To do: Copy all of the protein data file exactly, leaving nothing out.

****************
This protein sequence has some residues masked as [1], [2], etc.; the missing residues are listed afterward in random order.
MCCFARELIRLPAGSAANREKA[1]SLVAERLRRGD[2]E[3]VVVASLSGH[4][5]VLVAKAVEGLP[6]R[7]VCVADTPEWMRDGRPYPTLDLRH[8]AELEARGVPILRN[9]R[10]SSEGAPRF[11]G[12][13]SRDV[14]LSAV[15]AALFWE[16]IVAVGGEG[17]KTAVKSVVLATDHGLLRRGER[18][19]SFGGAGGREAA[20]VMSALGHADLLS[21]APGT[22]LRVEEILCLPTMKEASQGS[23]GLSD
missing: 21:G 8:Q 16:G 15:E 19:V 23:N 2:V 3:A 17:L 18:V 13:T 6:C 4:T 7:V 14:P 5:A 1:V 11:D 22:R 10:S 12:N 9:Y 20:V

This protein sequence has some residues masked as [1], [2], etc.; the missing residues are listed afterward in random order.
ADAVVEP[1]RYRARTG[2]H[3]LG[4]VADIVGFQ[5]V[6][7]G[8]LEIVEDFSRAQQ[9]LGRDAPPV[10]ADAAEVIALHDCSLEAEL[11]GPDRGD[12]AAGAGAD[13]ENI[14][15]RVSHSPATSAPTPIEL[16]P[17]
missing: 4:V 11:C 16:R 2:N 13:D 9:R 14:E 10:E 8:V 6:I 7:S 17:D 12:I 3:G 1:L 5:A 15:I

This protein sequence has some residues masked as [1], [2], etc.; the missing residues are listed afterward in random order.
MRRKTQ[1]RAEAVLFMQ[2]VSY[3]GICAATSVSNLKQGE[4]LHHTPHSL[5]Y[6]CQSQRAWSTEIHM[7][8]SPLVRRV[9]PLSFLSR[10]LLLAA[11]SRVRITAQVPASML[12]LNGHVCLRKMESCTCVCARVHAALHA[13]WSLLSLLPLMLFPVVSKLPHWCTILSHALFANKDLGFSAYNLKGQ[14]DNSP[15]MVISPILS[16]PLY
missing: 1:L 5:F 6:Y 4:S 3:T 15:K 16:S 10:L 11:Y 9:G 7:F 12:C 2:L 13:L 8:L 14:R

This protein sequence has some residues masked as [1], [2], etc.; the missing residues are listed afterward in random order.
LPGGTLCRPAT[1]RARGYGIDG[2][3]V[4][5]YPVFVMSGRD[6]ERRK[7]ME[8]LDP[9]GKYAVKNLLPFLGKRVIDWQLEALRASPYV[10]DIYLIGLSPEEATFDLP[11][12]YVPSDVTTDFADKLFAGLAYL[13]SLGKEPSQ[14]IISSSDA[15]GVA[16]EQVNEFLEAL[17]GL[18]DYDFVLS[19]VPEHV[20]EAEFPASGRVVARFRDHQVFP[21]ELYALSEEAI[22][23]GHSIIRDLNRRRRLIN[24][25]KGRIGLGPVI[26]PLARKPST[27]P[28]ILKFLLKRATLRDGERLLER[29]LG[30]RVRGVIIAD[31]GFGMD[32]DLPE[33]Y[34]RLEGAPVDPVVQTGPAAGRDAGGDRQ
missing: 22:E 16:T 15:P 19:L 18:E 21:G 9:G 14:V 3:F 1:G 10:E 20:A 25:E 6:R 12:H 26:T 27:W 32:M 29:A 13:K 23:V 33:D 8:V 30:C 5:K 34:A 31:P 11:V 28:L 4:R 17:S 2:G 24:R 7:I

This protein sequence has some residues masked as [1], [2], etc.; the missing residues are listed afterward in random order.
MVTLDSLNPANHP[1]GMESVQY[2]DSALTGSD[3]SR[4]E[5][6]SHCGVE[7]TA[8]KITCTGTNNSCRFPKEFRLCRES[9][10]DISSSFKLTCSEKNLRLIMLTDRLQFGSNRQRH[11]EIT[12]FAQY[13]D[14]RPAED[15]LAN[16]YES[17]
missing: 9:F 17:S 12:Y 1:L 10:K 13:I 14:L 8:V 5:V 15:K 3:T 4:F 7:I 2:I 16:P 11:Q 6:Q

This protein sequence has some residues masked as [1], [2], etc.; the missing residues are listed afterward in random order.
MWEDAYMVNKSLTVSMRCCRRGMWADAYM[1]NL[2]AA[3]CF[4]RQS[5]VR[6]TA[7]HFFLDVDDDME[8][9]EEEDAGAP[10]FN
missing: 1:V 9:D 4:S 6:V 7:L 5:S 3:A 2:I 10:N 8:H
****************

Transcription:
This protein sequence has some residues masked as [1], [2], etc.; the missing residues are listed afterward in random order.
MCCFARELIRLPAGSAANREKA[1]SLVAERLRRGD[2]E[3]VVVASLSGH[4][5]VLVAKAVEGLP[6]R[7]VCVADTPEWMRDGRPYPTLDLRH[8]AELEARGVPILRN[9]R[10]SSEGAPRF[11]G[12][13]SRDV[14]LSAV[15]AALFWE[16]IVAVGGEG[17]KTAVKSVVLATDHGLLRRGER[18][19]SFGGAGGREAA[20]VMSALGHADLLS[21]APGT[22]LRVEEILCLPTMKEASQGS[23]GLSD
missing: 21:G 8:Q 16:G 15:E 19:V 23:N 2:V 3:A 17:L 18:V 13:T 6:C 4:T 7:V 14:P 5:A 1:V 11:D 22:R 10:S 12:N 9:Y 20:V

This protein sequence has some residues masked as [1], [2], etc.; the missing residues are listed afterward in random order.
ADAVVEP[1]RYRARTG[2]H[3]LG[4]VADIVGFQ[5]V[6][7]G[8]LEIVEDFSRAQQ[9]LGRDAPPV[10]ADAAEVIALHDCSLEAEL[11]GPDRGD[12]AAGAGAD[13]ENI[14][15]RVSHSPATSAPTPIEL[16]P[17]
missing: 4:V 11:C 16:R 2:N 13:D 9:R 14:E 10:E 8:V 6:I 7:S 17:D 12:I 3:G 1:L 5:A 15:I

This protein sequence has some residues masked as [1], [2], etc.; the missing residues are listed afterward in random order.
MRRKTQ[1]RAEAVLFMQ[2]VSY[3]GICAATSVSNLKQGE[4]LHHTPHSL[5]Y[6]CQSQRAWSTEIHM[7][8]SPLVRRV[9]PLSFLSR[10]LLLAA[11]SRVRITAQVPASML[12]LNGHVCLRKMESCTCVCARVHAALHA[13]WSLLSLLPLMLFPVVSKLPHWCTILSHALFANKDLGFSAYNLKGQ[14]DNSP[15]MVISPILS[16]PLY
missing: 1:L 5:F 6:Y 4:S 3:T 15:K 16:S 10:L 11:Y 9:G 7:F 12:C 2:L 13:L 8:L 14:R

This protein sequence has some residues masked as [1], [2], etc.; the missing residues are listed afterward in random order.
LPGGTLCRPAT[1]RARGYGIDG[2][3]V[4][5]YPVFVMSGRD[6]ERRK[7]ME[8]LDP[9]GKYAVKNLLPFLGKRVIDWQLEALRASPYV[10]DIYLIGLSPEEATFDLP[11][12]YVPSDVTTDFADKLFAGLAYL[13]SLGKEPSQ[14]IISSSDA[15]GVA[16]EQVNEFLEAL[17]GL[18]DYDFVLS[19]VPEHV[20]EAEFPASGRVVARFRDHQVFP[21]ELYALSEEAI[22][23]GHSIIRDLNRRRRLIN[24][25]KGRIGLGPVI[26]PLARKPST[27]P[28]ILKFLLKRATLRDGERLLER[29]LG[30]RVRGVIIAD[31]GFGMD[32]DLPE[33]Y[34]RLEGAPVDPVVQTGPAAGRDAGGDRQ
missing: 22:E 16:T 15:P 19:L 18:E 21:G 9:G 14:V 3:F 1:G 10:E 20:A 25:E 6:R 12:H 26:T 27:W 32:M 29:A 13:K 23:V 33:D 8:V 30:C 5:K 34:A 31:P 11:V 28:L 4:R 17:S 2:G 24:R 7:I

This protein sequence has some residues masked as [1], [2], etc.; the missing residues are listed afterward in random order.
MVTLDSLNPANHP[1]GMESVQY[2]DSALTGSD[3]SR[4]E[5][6]SHCGVE[7]TA[8]KITCTGTNNSCRFPKEFRLCRES[9][10]DISSSFKLTCSEKNLRLIMLTDRLQFGSNRQRH[11]EIT[12]FAQY[13]D[14]RPAED[15]LAN[16]YES[17]
missing: 9:F 17:S 12:Y 1:L 10:K 13:I 14:L 8:V 5:V 15:K 3:T 4:F 7:I 2:I 16:P 11:Q 6:Q

This protein sequence has some residues masked as [1], [2], etc.; the missing residues are listed afterward in random order.
MWEDAYMVNKSLTVSMRCCRRGMWADAYM[1]NL[2]AA[3]CF[4]RQS[5]VR[6]TA[7]HFFLDVDDDME[8][9]EEEDAGAP[10]FN
missing: 1:V 9:D 4:S 6:V 7:L 5:S 3:A 2:I 10:N 8:H